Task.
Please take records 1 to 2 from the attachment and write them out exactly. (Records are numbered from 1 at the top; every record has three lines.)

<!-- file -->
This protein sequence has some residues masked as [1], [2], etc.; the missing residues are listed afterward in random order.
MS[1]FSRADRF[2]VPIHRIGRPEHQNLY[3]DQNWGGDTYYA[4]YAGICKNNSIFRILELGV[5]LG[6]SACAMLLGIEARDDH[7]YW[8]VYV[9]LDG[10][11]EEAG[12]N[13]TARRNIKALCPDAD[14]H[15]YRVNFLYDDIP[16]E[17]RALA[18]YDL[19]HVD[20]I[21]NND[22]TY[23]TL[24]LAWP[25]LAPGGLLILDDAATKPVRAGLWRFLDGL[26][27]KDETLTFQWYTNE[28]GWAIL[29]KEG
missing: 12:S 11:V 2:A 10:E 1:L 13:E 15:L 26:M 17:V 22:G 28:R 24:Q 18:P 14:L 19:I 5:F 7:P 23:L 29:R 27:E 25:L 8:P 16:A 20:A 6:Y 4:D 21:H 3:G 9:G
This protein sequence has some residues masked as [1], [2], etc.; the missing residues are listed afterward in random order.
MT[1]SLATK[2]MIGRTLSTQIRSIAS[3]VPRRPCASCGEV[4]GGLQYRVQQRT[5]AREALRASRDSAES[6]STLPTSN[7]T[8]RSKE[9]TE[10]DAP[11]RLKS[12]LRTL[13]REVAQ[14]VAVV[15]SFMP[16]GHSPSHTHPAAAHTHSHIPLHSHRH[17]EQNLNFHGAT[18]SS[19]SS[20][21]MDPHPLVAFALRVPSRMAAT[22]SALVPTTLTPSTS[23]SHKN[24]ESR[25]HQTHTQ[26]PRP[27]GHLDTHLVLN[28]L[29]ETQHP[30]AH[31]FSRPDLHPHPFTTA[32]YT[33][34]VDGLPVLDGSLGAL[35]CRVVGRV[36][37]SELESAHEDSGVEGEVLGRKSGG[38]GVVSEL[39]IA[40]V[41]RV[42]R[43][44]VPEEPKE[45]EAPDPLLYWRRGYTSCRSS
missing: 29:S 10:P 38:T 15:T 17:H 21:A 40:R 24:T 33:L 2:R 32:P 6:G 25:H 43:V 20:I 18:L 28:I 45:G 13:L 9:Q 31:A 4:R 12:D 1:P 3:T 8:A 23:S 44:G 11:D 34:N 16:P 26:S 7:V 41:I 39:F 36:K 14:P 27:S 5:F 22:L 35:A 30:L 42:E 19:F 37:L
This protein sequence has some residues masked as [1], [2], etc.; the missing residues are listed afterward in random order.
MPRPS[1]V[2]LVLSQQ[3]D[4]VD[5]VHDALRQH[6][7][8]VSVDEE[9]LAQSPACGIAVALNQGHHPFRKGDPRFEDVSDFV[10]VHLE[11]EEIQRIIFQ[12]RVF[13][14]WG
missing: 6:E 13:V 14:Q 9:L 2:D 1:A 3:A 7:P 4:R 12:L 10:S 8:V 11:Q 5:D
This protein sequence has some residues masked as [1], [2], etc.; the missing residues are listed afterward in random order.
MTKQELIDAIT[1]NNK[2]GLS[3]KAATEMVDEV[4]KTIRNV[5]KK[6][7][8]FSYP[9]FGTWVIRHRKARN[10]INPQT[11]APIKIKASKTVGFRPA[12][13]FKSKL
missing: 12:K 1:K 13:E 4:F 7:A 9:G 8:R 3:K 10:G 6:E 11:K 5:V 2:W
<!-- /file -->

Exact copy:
This protein sequence has some residues masked as [1], [2], etc.; the missing residues are listed afterward in random order.
MS[1]FSRADRF[2]VPIHRIGRPEHQNLY[3]DQNWGGDTYYA[4]YAGICKNNSIFRILELGV[5]LG[6]SACAMLLGIEARDDH[7]YW[8]VYV[9]LDG[10][11]EEAG[12]N[13]TARRNIKALCPDAD[14]H[15]YRVNFLYDDIP[16]E[17]RALA[18]YDL[19]HVD[20]I[21]NND[22]TY[23]TL[24]LAWP[25]LAPGGLLILDDAATKPVRAGLWRFLDGL[26][27]KDETLTFQWYTNE[28]GWAIL[29]KEG
missing: 12:S 11:V 2:A 10:E 1:L 13:E 15:L 26:M 17:V 22:G 28:R 24:Q 18:P 14:L 19:I 5:F 7:P 23:L 29:R 27:E 25:L 8:P 16:A 20:A 6:Y 4:D 21:H 3:G 9:G
This protein sequence has some residues masked as [1], [2], etc.; the missing residues are listed afterward in random order.
MT[1]SLATK[2]MIGRTLSTQIRSIAS[3]VPRRPCASCGEV[4]GGLQYRVQQRT[5]AREALRASRDSAES[6]STLPTSN[7]T[8]RSKE[9]TE[10]DAP[11]RLKS[12]LRTL[13]REVAQ[14]VAVV[15]SFMP[16]GHSPSHTHPAAAHTHSHIPLHSHRH[17]EQNLNFHGAT[18]SS[19]SS[20][21]MDPHPLVAFALRVPSRMAAT[22]SALVPTTLTPSTS[23]SHKN[24]ESR[25]HQTHTQ[26]PRP[27]GHLDTHLVLN[28]L[29]ETQHP[30]AH[31]FSRPDLHPHPFTTA[32]YT[33][34]VDGLPVLDGSLGAL[35]CRVVGRV[36][37]SELESAHEDSGVEGEVLGRKSGG[38]GVVSEL[39]IA[40]V[41]RV[42]R[43][44]VPEEPKE[45]EAPDPLLYWRRGYTSCRSS
missing: 29:S 10:P 38:T 15:T 17:H 21:A 40:R 24:T 33:L 2:R 32:P 6:G 25:H 43:V 20:I 18:L 28:I 45:G 13:L 9:Q 31:A 4:R 12:D 1:P 3:T 8:A 23:S 44:G 11:D 34:N 16:P 26:S 7:V 41:I 39:F 36:K 14:P 27:S 5:F 22:L 35:A 30:L 42:E 19:F 37:L